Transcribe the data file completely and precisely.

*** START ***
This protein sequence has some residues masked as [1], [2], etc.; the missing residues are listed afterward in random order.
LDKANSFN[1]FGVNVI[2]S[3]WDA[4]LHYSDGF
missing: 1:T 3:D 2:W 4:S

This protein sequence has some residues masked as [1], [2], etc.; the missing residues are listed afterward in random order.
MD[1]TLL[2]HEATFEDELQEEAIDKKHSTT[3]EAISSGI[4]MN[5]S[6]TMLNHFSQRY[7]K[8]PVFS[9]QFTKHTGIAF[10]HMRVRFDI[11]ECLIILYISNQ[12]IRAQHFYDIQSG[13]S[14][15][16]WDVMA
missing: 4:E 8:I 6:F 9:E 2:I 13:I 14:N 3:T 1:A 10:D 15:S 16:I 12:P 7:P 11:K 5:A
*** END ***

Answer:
This protein sequence has some residues masked as [1], [2], etc.; the missing residues are listed afterward in random order.
LDKANSFN[1]FGVNVI[2]S[3]WDA[4]LHYSDGF
missing: 1:T 3:D 2:W 4:S

This protein sequence has some residues masked as [1], [2], etc.; the missing residues are listed afterward in random order.
MD[1]TLL[2]HEATFEDELQEEAIDKKHSTT[3]EAISSGI[4]MN[5]S[6]TMLNHFSQRY[7]K[8]PVFS[9]QFTKHTGIAF[10]HMRVRFDI[11]ECLIILYISNQ[12]IRAQHFYDIQSG[13]S[14][15][16]WDVMA
missing: 4:E 8:I 6:F 9:E 2:I 13:I 14:N 3:T 1:A 10:D 15:S 16:I 12:P 7:P 11:K 5:A